4 Natural Ways to Lower Your Cholesterol Levels
11
September

By Adem Lewis / in , , , , , , , , , , , /


– Cholesterol is made in your liver and has many important functions. Now like anything in your body, too much cholesterol or cholesterol that ends up in the wrong
places can cause problems. In this video we’re looking
at four natural ways to increase the good HDL cholesterol and lower the bad LDL cholesterol. The liver produces as much
cholesterol as the body needs. It packages cholesterol with
particles called lipoproteins, which are like the cars
that deliver cholesterol to cells around the body. Low-density lipoprotein, or LDL, carries cholesterol wherever it’s needed, but the liver also releases high-density lipoprotein, or HDL, which carries unused
cholesterol back to the liver. So it’s these particles
we actually refer to when we say the LDL bad cholesterol or HDL so called good cholesterol. So it’s actually the particles that we want to be thinking about. Although food companies
often advertise products as low in cholesterol, dietary cholesterol actually
only has a small influence on the amount of cholesterol in the body. This is because the liver
changes the amount of cholesterol it makes depending on how much you eat. Now when your body absorbs
more cholesterol from your diet it makes less in the liver. So while the cholesterol that you eat has little influence on
your cholesterol levels, there’s other foods in the diet that can affect them
as can genetic factors, smoking, and sedentary lifestyle. Okay, so to lower your cholesterol, the number one thing to do is to focus on monounsaturated fats. A diet high in monounsaturated fatty acids appears to reduce the harmful LDL but increase the beneficial HDL. In this study of 24 adults
with high blood cholesterol, they found that eating a diet
high in monounsaturated fat increased beneficial
HDL by 12% compared to a diet low in saturated fat. Monounsaturated fats may also
help reduce the oxidation or damage that can occur to lipoproteins, which contributes to clogged arteries. A study of 26 people found that replacing polyunsaturated fats with monounsaturated fats in the diet reduced the oxidation
of fats and cholesterol. For these reasons, it’s recommended to use
extra virgin olive oil as your oil for preference, eat more avocados if you can, and also tree nuts like almonds, cashews, walnuts, and pecans. Number two, exercise. Exercise is a win-win for heart health. Not only does it improve physical fitness and help combat obesity, but it also reduces harmful LDL and increases beneficial HDL. While even low-intensity exercise, like walking increases HDL, making your exercise
longer and more intense increases the benefit. Based on a review of 13 studies, 30 minutes of activity five days a week is enough to improve cholesterol and reduce the risk of heart disease. Activity that elevates the
heart rate to 85% of its maximum increases HDL and also decreases LDL. The longer the duration,
the greater the effects. Resistance exercise, like lifting weights, is also beneficial and it can reduce LDL even at modest intensity such
as 50% of maximum effort. It appears that at maximum effort it also increases HDL and of course the more reps and sets you do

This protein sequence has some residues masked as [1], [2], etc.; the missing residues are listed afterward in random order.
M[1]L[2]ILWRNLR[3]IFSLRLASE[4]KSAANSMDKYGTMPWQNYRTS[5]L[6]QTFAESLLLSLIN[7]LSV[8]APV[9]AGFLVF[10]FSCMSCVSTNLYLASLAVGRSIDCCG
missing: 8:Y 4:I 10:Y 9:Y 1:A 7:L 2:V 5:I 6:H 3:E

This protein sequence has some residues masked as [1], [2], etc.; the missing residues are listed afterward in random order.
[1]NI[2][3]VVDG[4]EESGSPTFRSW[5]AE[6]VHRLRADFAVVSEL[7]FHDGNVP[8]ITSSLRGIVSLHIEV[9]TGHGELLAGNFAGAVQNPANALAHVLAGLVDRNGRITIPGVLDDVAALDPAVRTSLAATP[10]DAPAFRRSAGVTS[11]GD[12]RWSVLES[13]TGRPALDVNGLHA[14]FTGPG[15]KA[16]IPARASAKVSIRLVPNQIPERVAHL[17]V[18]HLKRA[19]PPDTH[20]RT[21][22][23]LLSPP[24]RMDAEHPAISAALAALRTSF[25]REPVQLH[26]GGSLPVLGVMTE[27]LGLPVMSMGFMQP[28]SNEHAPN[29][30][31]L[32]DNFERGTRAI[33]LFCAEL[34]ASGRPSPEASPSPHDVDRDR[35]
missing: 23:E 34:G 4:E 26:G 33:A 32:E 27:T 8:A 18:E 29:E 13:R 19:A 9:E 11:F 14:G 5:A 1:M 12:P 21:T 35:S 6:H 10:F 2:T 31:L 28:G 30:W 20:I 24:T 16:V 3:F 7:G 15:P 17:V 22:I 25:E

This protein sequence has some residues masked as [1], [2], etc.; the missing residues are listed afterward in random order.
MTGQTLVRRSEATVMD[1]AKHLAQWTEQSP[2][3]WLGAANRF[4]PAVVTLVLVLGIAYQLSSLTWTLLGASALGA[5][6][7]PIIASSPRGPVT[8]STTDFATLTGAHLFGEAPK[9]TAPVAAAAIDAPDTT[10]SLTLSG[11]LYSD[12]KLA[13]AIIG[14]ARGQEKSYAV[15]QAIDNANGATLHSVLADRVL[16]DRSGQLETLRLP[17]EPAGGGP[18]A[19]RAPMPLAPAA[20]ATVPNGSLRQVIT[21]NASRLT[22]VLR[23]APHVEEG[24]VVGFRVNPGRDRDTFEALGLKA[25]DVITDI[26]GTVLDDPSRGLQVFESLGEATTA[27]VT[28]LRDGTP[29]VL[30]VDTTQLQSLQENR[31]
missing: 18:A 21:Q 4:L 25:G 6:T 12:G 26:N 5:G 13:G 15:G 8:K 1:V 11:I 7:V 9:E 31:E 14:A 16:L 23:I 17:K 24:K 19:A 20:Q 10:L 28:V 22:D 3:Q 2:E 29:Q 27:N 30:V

then the greater the benefit. Number three, eat soluble fiber. Soluble fiber refers to a
group of different compounds in plants that can interact
with our gut bacteria, and this can indirectly
affect cholesterol levels. In a study of 30 adults, taking 3 grams of soluble
fiber supplements daily for 12 weeks decreased LDL by 18%. Soluble fiber may also help increase the cholesterol benefits of taking a statin medication. Now in this 12-week study,
there were 68 adults who added 15 grams of the
psyllium product Metamucil to their daily 10 mg dose
of a lipid-lowering drug. This was found to be as effective as taking a larger 20 mg
dose of that same drug without fiber. Some of the best sources
of soluble fiber are beans, peas, lentils, fruits,
oats, and whole grains. There’s also fiber
supplements like psyllium husk which are very safe and inexpensive. Number four, don’t smoke. This one’s probably obvious but really important and significant, so I thought I’d include it. Smoking increases the risk of
heart disease in several ways. Now one of these is by changing how the body handles cholesterol, contributing to clogged arteries. The immune cells in smokers are
unable to return cholesterol from vessel walls to the blood
for transport to the liver. Now this damage is related to tobacco tar, rather than nicotine. Fortunately, giving up smoking can reverse these harmful effects, so it’s never too late. If you’re concerned about
your cholesterol levels, have them checked out by your doctor. A simple blood draw
after an overnight fast is all that’s required. Thanks for watching. Make sure to give this video a thumbs up if you found it informative. And don’t forget to
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5 thoughts on “4 Natural Ways to Lower Your Cholesterol Levels

  1. Cholesterol is needed for many processes.
    If I recall wasn't a recent study showing correlation between low cholesterol and heart disease?

    Think of cholesterol like a scab in you're arteries. You don't blame a scab for your injury, blame the cut or injury.

  2. I got this particular cholesterol guide “Hοzantο Axy” (Google it) for my own Papa and also he has much better cholesterol readings and lower blood pressure level readings. This is certainly a good quality method, he tried various other brands but this amazing one gave him a great deal better cholesterol and also sugar numbers, he’ll follow them from now on. .

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